In This Series
- How to Deal with Stress at Work
- Desk Exercises for Those Who Never Leave the Office
- Reclaim Your Gadget/Life Balance
- Is it Ever OK to Have a Romantic Relationship at Work?
- Healthy Specimen: John Maloney
- Women at Their Best: Jenny Biggam
- Men at Their Best: Matt Scheckner
- My Fitness Fingerprint: Chris Good
Who do you most admire in the industry for their contribution to a positive workplace?
Someone who has done a phenomenal job is Ogilvy, who have just moved into the Sea Containers building. They had a great home court advantage, and they’ve created something that really works environmentally for their employees. I think they’ve veered away from the standard, generic, bland, could-be-a-law-firm type of look, and instead they’ve embraced their environment. They’re on the river and have lots of common spaces, lounges and interesting meet-up areas. They’ve also got really good, healthy stuff for everybody to eat – they’ve just created an environment that is very conducive to productivity and creativity and as clients visit they'll come off really well.
Who sets a great example for handling pressure in the workplace?
How you react when things don’t go your way is a critical measure of a senior leader’s ability to manage and lead. Not everything will go your way – learning to deal with it happens with time and somebody who’s been around longer will do a better job in those situations. One of the things that we need to get back to as a business culture is the notion of looking people in the eye, sitting down face to face. The technology that means you can stay connected 24/7 often replaces that now. You’re a better leader if you’re spending more time in the field with clients, customers, colleagues, partners; and I think there’s no replacement for that.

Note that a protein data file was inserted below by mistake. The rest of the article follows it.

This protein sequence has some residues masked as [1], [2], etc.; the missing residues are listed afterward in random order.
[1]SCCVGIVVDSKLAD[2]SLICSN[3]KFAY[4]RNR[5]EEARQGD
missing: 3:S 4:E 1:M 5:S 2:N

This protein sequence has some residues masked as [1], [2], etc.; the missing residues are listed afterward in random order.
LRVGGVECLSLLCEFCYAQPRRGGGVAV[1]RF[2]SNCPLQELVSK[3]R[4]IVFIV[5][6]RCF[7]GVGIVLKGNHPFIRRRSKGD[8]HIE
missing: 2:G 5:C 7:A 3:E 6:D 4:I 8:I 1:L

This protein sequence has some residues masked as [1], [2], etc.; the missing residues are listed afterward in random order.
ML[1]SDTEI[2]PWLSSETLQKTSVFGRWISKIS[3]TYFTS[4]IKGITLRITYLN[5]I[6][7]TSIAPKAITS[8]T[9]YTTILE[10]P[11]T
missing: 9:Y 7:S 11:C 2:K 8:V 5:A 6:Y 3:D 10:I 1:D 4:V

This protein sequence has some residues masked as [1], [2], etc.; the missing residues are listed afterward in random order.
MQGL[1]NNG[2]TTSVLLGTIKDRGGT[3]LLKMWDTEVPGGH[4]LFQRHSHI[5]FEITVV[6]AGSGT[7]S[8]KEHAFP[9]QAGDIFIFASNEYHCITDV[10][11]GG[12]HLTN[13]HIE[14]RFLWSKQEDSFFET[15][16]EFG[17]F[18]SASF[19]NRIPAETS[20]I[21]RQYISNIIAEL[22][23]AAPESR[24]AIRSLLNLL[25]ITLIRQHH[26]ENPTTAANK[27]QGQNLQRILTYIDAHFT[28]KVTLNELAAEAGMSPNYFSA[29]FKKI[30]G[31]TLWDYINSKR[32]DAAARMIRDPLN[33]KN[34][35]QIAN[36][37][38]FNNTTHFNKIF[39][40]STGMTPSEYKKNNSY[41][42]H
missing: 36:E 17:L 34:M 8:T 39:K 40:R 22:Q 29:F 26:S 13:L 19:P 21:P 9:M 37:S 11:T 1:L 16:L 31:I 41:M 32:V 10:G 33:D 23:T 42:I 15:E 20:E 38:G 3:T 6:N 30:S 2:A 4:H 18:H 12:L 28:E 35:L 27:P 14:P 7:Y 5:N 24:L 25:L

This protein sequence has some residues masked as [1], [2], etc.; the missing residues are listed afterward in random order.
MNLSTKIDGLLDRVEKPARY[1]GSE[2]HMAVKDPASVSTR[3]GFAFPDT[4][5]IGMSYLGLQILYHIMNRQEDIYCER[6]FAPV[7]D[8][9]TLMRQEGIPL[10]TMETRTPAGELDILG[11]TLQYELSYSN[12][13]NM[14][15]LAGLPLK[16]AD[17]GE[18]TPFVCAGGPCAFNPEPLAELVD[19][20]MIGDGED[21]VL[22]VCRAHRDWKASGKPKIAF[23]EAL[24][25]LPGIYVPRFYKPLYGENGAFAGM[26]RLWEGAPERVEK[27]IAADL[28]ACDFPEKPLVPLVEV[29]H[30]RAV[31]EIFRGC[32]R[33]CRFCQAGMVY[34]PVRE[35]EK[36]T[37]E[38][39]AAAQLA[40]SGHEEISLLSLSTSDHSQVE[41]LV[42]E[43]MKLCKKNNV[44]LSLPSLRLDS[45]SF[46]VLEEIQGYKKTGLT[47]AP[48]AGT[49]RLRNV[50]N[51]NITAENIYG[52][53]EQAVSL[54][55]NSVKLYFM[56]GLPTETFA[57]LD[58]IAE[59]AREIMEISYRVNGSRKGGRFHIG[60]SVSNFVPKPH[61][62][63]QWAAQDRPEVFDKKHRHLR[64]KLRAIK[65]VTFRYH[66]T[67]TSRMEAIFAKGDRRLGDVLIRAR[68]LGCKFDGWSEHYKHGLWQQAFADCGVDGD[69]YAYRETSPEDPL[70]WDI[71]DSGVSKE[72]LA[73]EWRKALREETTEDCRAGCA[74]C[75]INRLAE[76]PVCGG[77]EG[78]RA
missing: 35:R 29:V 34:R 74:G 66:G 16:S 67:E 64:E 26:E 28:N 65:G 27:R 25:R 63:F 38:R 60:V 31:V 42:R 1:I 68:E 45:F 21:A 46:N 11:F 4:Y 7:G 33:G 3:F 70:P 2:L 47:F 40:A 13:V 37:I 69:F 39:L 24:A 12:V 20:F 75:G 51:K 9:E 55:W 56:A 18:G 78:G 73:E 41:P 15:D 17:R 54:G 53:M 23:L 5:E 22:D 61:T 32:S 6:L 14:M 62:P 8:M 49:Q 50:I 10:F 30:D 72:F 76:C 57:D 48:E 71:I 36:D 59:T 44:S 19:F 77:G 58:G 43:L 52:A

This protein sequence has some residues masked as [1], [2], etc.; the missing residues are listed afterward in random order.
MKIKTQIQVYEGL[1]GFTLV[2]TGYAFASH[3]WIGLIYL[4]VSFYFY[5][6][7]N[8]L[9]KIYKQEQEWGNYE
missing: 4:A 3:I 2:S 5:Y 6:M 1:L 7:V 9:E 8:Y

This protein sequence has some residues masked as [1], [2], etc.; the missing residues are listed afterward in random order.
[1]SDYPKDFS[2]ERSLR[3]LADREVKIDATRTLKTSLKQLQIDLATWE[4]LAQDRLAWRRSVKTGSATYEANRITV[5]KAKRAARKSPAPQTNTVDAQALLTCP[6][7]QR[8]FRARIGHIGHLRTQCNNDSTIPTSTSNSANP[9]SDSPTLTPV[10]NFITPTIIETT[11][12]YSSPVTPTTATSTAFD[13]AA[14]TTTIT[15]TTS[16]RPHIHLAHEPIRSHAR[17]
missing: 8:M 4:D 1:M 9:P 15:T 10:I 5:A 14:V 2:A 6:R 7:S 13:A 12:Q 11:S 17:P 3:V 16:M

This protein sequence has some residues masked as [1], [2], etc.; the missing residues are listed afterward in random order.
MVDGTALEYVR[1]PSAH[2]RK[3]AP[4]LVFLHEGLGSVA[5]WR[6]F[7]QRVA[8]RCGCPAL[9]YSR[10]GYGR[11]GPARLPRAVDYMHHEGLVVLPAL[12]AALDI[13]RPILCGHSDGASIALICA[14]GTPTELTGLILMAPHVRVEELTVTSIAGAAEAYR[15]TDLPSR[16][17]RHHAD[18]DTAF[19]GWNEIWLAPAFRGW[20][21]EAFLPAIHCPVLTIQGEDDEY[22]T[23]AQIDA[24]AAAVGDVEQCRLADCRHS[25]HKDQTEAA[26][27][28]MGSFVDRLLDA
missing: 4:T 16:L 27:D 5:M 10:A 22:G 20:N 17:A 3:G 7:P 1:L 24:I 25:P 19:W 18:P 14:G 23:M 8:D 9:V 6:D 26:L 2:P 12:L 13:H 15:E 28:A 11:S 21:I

What’s the best advice you’ve received on stress management?
I’m definitely a hip-shooter, but I think a good piece of advice is “Take a deep breath before you hit send.” I think just being really transparent is probably the best piece of advice I ever received. Nobody wants to give somebody bad news, but if something doesn’t go right, there's a real loss of accountability nowadays – nobody wants to admit they’re wrong. I think that creates more stress and more problems. Sometimes it’s OK to say “You know what? I got that wrong. That was my mistake.”
Who has helped you most with maintaining a work/life balance?
Someone I really admired was a guy named Bud Greenspan, who passed away a few years ago – he really invented the genre of the sports documentary and did all the official films for the International Olympic Committee for many years. Bud said: “90% of the time, people like to talk about the 10% that’s bad, but I spend 100% of the time talking about the 90% that’s good.” I think there’s a real lesson there. I also worked for a guy named Don Smith who also passed away unfortunately. He was a publicist for the New York Giants, and he taught me to always keep your sense of humour on the frontburner, and if you’re not laughing for a good part of the day, or making other people smile then you’ve got the wrong motivation. There’s a great value in Adweek Europe because we make a great deal of people feel good about the business they’re in.
Who has been responsible for the best office environment you’ve experienced?
I think Kathleen Saxton at The Lighthouse Company has created a really terrific culture. She’s as driven as anybody I know, but I think she just really gets the importance of environment and culture, so definitely her.
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